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Re: two colored extra thick dime

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  • pierregrobert
    Thank you for replying-how would some do this? ... They ... last ... photos ... rooms ... Just ... money
    Message 1 of 18 , Apr 30, 2002
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      Thank you for replying-how would some do this?

      --- In errorcoininformationexchange@y..., "dermestid" <mdia1@a...>
      wrote:
      > I can now say with complete confidence that this coin was altered
      > outside the mint. The edge has been compressed inward and the
      > obverse and reverse surfaces damaged.
      >
      > --- In errorcoininformationexchange@y..., "pierregrobert"
      > <pierregrobert@y...> wrote:
      > > Dermestid
      > >
      > > I uploaded four photos of the dime I was talking to you about.
      They
      > > are in the odd-ball folder in the photo section. They are the
      last
      > > four photos in that folder. The first two are a comparision
      photos
      > > front and back with a normal 1989 dime. The last two photos are a
      > > side and angle shot of the dime. Hope this helps you determine if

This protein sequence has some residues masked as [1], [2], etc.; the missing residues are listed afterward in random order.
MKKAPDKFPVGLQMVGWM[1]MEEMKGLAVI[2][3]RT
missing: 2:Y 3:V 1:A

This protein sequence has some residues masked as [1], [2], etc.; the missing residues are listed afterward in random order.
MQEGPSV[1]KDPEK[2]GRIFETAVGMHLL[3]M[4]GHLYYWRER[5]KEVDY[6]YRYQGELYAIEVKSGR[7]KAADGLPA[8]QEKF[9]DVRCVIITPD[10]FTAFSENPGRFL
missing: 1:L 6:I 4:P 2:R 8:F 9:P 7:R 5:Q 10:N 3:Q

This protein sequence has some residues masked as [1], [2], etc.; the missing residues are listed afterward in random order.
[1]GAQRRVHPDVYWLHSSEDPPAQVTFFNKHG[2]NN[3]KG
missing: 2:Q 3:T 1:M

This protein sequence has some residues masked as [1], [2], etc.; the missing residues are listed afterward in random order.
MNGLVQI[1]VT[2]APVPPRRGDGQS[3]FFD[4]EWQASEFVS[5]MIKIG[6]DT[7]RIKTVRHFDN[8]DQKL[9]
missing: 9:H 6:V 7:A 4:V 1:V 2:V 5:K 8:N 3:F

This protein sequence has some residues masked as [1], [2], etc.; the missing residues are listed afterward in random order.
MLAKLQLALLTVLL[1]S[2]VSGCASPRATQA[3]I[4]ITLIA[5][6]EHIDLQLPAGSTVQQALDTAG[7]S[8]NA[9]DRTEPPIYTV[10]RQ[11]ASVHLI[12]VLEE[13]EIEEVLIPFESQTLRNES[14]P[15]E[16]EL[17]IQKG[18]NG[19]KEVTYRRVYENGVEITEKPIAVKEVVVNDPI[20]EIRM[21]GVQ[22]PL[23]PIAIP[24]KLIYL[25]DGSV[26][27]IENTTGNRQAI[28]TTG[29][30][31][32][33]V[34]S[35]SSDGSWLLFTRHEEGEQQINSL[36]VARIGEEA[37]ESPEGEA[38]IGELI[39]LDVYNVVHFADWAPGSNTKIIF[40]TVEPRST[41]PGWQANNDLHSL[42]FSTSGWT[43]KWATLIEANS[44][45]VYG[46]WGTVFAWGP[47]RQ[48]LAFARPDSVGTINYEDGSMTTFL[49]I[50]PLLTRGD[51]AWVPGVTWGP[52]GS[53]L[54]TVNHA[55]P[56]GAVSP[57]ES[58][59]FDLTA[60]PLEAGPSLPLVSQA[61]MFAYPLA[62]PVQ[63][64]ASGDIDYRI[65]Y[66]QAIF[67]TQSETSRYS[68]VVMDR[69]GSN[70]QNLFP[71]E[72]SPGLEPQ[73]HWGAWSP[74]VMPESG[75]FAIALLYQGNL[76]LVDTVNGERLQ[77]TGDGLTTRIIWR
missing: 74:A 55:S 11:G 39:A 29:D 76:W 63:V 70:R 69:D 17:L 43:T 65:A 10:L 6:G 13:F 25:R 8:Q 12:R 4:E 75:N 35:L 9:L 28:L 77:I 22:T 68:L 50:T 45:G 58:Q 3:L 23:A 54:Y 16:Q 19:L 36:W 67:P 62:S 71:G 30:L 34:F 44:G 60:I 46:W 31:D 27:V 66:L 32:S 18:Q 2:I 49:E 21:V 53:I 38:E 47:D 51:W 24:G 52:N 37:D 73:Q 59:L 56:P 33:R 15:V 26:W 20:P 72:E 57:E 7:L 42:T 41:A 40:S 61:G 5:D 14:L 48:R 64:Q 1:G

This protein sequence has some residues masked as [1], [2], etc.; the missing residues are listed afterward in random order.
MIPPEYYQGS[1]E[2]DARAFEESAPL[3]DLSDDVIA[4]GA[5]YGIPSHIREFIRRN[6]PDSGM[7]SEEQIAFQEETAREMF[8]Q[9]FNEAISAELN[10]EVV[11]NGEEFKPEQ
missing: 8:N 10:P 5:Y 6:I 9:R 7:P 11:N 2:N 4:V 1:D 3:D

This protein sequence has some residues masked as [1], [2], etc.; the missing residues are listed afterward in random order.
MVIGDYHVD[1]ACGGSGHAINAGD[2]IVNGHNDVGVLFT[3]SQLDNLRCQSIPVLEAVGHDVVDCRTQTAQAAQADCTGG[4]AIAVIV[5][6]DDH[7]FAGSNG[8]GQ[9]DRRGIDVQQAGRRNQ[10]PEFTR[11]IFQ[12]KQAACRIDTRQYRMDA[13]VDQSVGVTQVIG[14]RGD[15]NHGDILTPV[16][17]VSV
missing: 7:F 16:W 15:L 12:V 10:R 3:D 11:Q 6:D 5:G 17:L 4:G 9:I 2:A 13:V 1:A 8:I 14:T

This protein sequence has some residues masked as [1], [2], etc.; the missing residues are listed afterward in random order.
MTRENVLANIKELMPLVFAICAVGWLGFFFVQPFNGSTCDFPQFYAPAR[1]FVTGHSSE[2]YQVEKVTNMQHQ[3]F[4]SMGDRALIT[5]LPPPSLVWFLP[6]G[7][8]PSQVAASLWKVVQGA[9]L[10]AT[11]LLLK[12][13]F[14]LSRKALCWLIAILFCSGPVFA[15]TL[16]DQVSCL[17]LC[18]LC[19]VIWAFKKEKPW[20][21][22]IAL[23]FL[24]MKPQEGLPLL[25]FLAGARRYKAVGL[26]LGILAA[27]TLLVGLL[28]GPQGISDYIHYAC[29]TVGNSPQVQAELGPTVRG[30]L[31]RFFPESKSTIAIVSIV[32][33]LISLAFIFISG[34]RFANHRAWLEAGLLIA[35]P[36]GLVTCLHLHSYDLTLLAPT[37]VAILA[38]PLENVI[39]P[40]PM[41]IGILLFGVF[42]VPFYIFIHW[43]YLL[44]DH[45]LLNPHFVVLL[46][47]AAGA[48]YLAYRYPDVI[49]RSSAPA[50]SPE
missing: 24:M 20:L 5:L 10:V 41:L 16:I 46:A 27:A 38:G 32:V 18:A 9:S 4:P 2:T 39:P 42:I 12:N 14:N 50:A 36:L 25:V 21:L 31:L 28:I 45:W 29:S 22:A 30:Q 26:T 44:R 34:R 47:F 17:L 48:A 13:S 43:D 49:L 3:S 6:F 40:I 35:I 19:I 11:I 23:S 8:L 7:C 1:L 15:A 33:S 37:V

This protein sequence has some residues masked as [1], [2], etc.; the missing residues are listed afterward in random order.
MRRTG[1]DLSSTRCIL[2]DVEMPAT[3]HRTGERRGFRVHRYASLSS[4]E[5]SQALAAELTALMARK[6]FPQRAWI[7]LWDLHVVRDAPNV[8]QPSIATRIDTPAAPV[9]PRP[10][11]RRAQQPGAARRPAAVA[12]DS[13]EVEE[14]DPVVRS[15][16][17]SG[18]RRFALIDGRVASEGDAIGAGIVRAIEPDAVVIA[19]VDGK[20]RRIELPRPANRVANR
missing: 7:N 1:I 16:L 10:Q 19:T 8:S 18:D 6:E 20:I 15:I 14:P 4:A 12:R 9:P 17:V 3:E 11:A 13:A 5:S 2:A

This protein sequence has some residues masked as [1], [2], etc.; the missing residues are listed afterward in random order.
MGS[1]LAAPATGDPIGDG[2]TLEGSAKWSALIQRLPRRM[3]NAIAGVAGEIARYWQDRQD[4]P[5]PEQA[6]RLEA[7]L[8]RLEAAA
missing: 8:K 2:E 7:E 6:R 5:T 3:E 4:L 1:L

> > this is damaged or altered. Have a great day!
      > >
      > >
      > >
      > > -- In errorcoininformationexchange@y..., "dermestid" <mdia1@a...>
      > > wrote:
      > > > Fred closely guards the identity of his sources, as any good
      > > > businessman would. Many of these coins come from counting
      rooms
      > > > (e.g., Brinks, Wells Fargo, etc.), while others might come from
      > > > Federal Reserve Banks and major commercial banks.
      > > >
      > > > If you'd like, you can send your dime to me for evaluation.
      Just
      > e-
      > > > mail me at mdia1@a... All you need to do is include enough
      money
      > > > for return postage.
    • dermestid
      I suspect that the dime was clamped between two metal cylinders or discs slightly smaller than the dime itself. That would account for the damage to the
      Message 2 of 18 , May 1, 2002
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        I suspect that the dime was clamped between two metal cylinders or
        discs slightly smaller than the dime itself. That would account for
        the damage to the obverse and reverse. Then the edge was either
        tapped with a hammer or rolled under pressure until the rims met the
        side of the cylinder/disc. I'm sure other scenarios can be imagined.
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